Major General JY Whitfield CB DSO OBE
In the death of Major General John Whitfield The Queen's Regiment has lost one of its best-loved, most highly respected and distinguished sons.
John Yeldham Whitfield was born on 11th October, 1899, and educated at Monmouth School and the Royal Military College, Sandhurst. He was commissioned into The Queen's Royal Regiment in December 1918 and thereafter served for many years, both in West and East Africa.
In 1942 he returned to England to take command of a battalion of his Regiment in The Queen's Brigade of 56 (London) Division. This battalion he took to Iraq and to the closing stages of the 8th Army's Campaign in North Africa; to Europe and the assault landing at Salerno, thence across the Volturno to Monte Camino. It was in the capture of the Monte Camino monastery that he personally led the attack exchanging shots with the Germans with his pistol while advancing from rock to rock. He was fortunately, not a large target, but as the developing war and later peace were to show, he was a very valuable one.
None who served with J.Y. will forget his tireless energy, thoroughness, complete fearlessness, but above all, the faith which illuminated a comparatively frail body, but massively unconquerable spirit.
In January 1944, having acted as Brigade Commander on and off since Salerno, he was finally re-promoted Brigadier (he had been Brigadier General Staff to- General Sir George Giffard in West Africa until his return to England in 1942). As a Brigade Commander in the 5th Division he fought on the Garigliano and through three testing months at Anzio.
In July he had a few days away from battle when he took 15 Brigade to Egypt. Although a fine staff officer and administrator, he could not be kept from command for long; in fact his next appointment as BGS, 5 Corps, in Italy, to which he then returned, he held for some fifteen days only. General Templer, Commander, 56 (London) Division, had been recalled to England. In a matter of minutes,
On the 26th July, 1944, he handed over command to Major General John Whitfield at the Eden Hotel, Rome, with a toast to his and the Division's success, drunk by them both in Italian champagne. So began the long and dedicated association of John Whitfield with the Black Cat Division of whose dinner club he later became the chairman.
From August 1944 he was more or less continuously in action during the last stages of the Italian campaign:
Gothic line, Senio battles, crossing the Rubicon into the Northern plains of Italy until he entered Venice at the head of his Division in March 1945. The Grand Hotel on the Grand Canal provided a worthy headquarters for him, and there he remained until the Division was moved to Trieste on the borders of Yugoslavia.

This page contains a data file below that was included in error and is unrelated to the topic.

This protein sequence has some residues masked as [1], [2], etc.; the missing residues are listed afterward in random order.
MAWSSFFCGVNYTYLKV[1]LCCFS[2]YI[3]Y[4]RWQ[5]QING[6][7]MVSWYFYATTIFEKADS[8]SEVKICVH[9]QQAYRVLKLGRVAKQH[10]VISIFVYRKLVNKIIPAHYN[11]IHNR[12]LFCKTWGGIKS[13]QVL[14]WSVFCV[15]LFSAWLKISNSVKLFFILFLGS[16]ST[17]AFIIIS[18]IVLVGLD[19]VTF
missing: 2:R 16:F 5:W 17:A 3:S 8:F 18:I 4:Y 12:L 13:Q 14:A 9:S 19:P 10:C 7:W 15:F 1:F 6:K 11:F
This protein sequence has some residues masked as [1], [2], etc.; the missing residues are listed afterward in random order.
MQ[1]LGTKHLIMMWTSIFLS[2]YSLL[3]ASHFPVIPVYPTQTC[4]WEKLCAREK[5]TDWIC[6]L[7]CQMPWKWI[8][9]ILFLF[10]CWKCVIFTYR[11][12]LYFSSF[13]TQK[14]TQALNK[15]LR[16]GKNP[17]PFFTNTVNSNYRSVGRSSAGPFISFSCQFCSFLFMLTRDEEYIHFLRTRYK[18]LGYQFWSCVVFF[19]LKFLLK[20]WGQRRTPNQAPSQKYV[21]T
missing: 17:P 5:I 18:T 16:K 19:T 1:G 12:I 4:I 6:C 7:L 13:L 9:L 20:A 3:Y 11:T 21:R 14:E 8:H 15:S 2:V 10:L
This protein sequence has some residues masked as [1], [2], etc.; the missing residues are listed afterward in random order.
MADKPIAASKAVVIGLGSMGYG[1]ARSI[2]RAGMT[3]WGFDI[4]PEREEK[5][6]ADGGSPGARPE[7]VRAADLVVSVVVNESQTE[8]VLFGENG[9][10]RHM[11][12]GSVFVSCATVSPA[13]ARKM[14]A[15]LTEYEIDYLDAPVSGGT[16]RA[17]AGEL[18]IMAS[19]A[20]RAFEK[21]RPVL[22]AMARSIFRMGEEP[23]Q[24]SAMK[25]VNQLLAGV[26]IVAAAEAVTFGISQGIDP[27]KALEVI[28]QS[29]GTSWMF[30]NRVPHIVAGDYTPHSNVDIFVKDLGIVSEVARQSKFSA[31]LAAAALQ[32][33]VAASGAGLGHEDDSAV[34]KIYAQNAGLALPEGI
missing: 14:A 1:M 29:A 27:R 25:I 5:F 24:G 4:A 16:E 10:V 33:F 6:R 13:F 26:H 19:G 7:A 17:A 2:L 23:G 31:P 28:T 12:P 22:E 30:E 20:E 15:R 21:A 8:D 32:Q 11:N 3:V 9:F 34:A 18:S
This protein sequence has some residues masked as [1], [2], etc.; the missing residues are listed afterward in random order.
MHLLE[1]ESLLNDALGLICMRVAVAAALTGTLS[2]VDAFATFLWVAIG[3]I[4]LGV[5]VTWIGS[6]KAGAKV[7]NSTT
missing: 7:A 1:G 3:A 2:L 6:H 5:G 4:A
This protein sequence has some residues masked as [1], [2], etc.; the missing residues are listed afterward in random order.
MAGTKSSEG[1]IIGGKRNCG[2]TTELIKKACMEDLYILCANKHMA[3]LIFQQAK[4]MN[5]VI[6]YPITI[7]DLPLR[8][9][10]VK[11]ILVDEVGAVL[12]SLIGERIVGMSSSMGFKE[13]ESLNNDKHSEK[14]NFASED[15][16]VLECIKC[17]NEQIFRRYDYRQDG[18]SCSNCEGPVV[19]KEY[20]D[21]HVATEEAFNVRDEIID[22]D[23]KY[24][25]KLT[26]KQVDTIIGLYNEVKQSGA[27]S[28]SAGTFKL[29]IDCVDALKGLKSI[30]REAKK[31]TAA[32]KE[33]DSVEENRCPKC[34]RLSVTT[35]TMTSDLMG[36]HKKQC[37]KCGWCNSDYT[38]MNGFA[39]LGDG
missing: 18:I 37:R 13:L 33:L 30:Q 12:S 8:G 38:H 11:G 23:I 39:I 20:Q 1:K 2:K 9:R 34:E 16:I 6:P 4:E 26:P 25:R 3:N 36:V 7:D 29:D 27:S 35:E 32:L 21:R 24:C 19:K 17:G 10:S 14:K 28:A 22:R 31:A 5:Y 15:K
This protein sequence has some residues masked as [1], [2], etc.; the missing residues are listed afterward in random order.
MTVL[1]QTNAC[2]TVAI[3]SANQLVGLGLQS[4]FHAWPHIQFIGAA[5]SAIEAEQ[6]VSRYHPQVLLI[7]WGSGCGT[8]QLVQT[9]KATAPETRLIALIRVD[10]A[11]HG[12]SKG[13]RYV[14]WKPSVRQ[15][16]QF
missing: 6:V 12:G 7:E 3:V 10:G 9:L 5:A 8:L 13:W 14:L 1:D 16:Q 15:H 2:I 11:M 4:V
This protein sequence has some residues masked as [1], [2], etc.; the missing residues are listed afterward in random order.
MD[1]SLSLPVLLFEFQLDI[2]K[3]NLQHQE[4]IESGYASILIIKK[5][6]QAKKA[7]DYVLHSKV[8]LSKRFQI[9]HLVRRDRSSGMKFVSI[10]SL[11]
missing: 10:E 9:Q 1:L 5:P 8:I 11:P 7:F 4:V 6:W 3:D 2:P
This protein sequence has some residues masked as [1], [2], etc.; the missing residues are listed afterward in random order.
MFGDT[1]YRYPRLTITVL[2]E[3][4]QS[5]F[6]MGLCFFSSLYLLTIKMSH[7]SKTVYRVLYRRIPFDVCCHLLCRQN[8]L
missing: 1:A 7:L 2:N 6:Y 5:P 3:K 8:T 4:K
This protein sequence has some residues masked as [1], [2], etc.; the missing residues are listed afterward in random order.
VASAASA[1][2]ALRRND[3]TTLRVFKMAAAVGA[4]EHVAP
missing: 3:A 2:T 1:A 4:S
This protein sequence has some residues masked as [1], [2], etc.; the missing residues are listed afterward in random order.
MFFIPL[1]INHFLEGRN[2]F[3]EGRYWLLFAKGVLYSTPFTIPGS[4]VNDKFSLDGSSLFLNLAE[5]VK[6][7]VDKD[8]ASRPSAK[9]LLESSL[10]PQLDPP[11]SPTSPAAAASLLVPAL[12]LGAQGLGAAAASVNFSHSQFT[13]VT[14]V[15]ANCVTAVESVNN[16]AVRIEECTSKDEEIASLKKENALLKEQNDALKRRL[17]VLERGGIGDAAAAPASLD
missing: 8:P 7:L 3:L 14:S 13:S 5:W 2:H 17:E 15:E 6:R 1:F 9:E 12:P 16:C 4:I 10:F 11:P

In 1946, after two years and two months as GOC 56 Division, he returned to England to command 50th Northumberland Division and Northumbrian District He then became Chief of Staff, Northern Command until his retirement in 1951; but from 1951 to 1955 he was specially re-employed as Inspector of Recruiting at the War Office.
Although the Regiment was always his first love, he undertook many commitments of a service nature. He presided over the 56th Division dinner club until 1970, by which time he was so incapacitated that even his indomitable will could not allow him to attend its gatherings. It was time for a hand-over once more—in fact, to Field Marshal Sir Gerald Templer. He was also chairman of the Royal West African Frontier Forces and the King's African Rifles dinner clubs, and, in addition, a very active member of the executive committee of the Forces Help Society and Lord Roberts' Workshop.
Of the many honours he received he was awarded the Order of the Red Star after a party of visiting Russian generals had stood in admiration of the fighting qualities of his Division on the Camino battlefield in 1944, he valued most his appointment as Colonel of his old Regiment. It transpired that he was to be the last Colonel of The Queen's Royal Regiment, for the line begun by the Earl of Peterborough in 1661 ended with him when the Regiment was amalgamated on 14th October, 1959. He played his part in the parade that day although he could not see the Duke of Edinburgh present the new Regiment with its new Colours. For John Whitfield was by then-quite blind.
He had been almost continuously in action from April 1943 until April 1945. His courage was legendary. His faith overcame all possibility of fear, and he remained un-touched by shot or shell. However the courage he showed in battle was never greater than that he showed in peace when so cruelly struck down by diabetes and the subsequent blindness which, in his case, accompanied it; later strokes and paralysis. Few can imagine how he suffered during his last ten years. None ever heard a word of complaint about his suffering—'I am going on as well as can be expected ‘on my one cylinder', he would say.
John Whitfield married Sheelagh Norah Dundan Quin of Inch, County Wexford, nursed him through those last long dark years of courageous suffering with a loyal and loving devotion which cannot often have been equaled in any walk of life.
Major General Whitfield died on 23rd September 1971 and his Regiment The Queen's Regiment has lost one of its best-loved, most highly respected and distinguished sons.